Beasts of the Southern Wild

Thoughts on Film...

Chris Fullerton is a Music & Film writer.
He lives in Austin, Texas.

First-time director Benh Zeitlin’s Beasts of the Southern Wild blends a touch of the fantastical with a heaping helping of reality to create the perfect human drama.
The story centers on a young girl, Hushpuppy, (Quvenzhané Wallis) who lives with her father, Wink, (Dwight Henry), in The Bathtub, a settlement on the wrong side of the levee.

The people of The Bathtub are happy. They celebrate life, even though they live in squalor. In fact, they pity the poor souls who don’t share their lifestyle. Wink is in ever-worsening health, which he tries to hide from his daughter, but she knows something is wrong. Hushpuppy’s mother is absent, but the girl still talks to her, usually in the form of an old basketball jersey.

Meanwhile, the climate is changing and uncovering the most ferocious beasts, aurochs, from their icy graves. Aurochs were said to have ruled the world before the last ice age, and now they are marching ferociously toward The Bathtub.

Soon, a great storm rolls in, and the water rises, forcing most of the community to flee their little impoverished paradise, but Hushpuppy, Wink and a few others hang on. And at first, it’s a fine time. They drink and dance and eat seafood, but eventually, when the water doesn’t subside, the fish and fowl begin to die, leaving them to scrounge for food.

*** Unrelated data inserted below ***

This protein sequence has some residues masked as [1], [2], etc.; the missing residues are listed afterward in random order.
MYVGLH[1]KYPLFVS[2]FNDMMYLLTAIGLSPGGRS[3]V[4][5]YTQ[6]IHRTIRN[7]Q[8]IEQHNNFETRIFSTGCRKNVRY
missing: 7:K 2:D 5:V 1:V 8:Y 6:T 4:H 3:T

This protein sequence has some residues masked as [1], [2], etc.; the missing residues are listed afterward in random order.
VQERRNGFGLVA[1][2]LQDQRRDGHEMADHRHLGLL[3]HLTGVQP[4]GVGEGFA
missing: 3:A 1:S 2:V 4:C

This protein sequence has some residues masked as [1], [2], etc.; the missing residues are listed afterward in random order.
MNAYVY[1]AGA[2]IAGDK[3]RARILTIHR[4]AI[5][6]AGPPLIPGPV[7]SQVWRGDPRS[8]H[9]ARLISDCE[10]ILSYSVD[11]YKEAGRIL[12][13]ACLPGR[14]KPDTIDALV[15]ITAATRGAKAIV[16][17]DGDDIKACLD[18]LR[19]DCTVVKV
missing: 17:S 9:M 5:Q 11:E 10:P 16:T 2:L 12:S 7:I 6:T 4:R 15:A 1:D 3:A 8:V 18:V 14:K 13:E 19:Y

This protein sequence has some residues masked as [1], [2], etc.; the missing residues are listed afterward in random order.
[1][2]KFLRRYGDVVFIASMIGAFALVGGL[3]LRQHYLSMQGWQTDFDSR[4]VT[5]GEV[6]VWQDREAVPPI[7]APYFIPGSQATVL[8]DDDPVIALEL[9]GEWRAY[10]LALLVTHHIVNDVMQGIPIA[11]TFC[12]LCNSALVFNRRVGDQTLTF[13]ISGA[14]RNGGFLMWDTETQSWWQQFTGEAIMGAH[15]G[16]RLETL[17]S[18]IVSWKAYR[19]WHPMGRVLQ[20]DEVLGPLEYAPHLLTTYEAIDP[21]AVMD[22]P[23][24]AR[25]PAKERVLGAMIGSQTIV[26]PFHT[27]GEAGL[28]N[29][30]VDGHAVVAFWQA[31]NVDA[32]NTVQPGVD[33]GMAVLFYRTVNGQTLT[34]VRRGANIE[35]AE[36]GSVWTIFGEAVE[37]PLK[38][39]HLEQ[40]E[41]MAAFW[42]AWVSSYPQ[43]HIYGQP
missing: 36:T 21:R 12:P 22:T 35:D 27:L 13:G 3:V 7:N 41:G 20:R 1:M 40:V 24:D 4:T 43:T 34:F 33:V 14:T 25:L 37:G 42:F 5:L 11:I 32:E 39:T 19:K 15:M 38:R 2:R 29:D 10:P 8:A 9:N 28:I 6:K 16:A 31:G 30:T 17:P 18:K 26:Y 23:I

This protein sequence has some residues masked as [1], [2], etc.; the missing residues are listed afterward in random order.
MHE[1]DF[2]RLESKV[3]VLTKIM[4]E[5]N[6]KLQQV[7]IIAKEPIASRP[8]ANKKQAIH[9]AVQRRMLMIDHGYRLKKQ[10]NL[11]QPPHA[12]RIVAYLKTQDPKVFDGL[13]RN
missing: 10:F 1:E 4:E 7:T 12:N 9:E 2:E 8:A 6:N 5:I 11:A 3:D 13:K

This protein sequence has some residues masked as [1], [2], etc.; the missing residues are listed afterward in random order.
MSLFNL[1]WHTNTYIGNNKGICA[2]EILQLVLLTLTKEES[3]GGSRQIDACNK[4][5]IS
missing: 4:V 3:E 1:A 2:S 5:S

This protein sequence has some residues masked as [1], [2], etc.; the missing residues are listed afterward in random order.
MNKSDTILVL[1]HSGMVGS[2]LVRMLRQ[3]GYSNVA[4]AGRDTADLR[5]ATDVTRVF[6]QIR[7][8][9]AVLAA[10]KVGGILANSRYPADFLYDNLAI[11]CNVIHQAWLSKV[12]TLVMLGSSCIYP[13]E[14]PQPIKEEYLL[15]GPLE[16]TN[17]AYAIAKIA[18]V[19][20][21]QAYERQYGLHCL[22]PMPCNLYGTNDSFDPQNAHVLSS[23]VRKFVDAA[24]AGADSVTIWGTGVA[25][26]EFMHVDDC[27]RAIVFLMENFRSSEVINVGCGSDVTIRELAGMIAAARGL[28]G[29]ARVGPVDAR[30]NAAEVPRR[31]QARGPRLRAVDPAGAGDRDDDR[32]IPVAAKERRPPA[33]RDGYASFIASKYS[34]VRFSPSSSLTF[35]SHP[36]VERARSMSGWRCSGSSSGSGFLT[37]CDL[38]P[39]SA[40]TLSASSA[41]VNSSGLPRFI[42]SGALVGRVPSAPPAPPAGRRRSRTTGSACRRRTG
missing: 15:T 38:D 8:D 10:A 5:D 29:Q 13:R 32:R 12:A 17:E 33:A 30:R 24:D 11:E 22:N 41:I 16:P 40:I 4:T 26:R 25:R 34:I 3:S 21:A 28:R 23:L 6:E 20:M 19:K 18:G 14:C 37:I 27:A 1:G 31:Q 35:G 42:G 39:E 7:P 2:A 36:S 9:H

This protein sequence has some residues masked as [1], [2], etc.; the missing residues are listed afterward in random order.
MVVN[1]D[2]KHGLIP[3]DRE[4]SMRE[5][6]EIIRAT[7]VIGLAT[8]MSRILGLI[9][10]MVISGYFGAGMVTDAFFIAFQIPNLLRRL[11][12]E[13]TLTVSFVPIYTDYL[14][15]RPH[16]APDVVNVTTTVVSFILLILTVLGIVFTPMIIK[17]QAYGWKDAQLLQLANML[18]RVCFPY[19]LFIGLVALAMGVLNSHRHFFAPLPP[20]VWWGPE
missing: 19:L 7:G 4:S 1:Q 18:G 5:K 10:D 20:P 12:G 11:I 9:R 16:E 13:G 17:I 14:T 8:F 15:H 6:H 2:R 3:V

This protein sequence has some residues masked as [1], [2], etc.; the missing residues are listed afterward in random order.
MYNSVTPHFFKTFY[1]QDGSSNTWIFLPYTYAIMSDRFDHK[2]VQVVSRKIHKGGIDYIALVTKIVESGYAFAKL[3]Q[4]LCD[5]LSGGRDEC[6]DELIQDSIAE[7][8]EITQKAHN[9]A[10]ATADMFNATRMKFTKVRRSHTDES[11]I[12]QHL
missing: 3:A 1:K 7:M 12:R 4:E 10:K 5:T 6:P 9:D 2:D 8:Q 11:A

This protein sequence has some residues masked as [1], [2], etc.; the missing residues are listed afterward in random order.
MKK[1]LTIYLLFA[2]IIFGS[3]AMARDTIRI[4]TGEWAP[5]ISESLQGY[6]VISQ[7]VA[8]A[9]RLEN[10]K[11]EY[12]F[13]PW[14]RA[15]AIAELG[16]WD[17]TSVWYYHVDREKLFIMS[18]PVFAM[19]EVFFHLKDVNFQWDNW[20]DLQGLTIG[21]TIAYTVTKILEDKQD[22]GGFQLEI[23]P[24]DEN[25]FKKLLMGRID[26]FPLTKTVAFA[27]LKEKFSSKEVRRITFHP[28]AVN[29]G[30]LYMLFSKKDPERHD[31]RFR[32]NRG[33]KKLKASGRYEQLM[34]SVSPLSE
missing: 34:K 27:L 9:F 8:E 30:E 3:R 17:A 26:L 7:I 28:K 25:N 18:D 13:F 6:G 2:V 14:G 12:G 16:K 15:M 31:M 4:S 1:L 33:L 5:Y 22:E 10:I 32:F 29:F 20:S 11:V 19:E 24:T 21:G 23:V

Wink and a few other men devise a plan to alleviate their flooding problem, but this eventually gets the attention of authorities who declare The Bathtub a mandatory evacuation area. It’s populous is rounded off and taken to shelters “for their own good.”

Once in these shelters, the severity of Wink’s condition is known and he does his best to shield his daughter, and get her to someone who can take care of her when he’s gone, but she’s determined to stick with him. She wants to get back to The Bathtub and find her mother, though the authorities and the aurochs threaten to stand in her way.

Zeitlin manages to make a filthy, unlivable place seem beautiful. Along with co-writer Lucy Alibar, they’ve told a story of family, community and the power of innocence and determination. Wallis is a powerful presence on-screen and avoids the typical pitfalls of performers her age, meaning to say, I believe her to be real, unlike the typical child characters that speak like grown-ups. Henry and the supporting cast also give moving and memorable performances. The film is both beautiful and raw. You will find yourself rooting for Hushpuppy. You will be emotionally invested before it’s over.

HIGHLY RECOMMENDED - It’s still only summer, so I’m not going to declare that Beasts of the Southern Wild is the best picture of 2012, but I will say it should definitely be in the argument at the end of the year.

Beasts of the Southern Wild
official / imdb / rotten tomatoes


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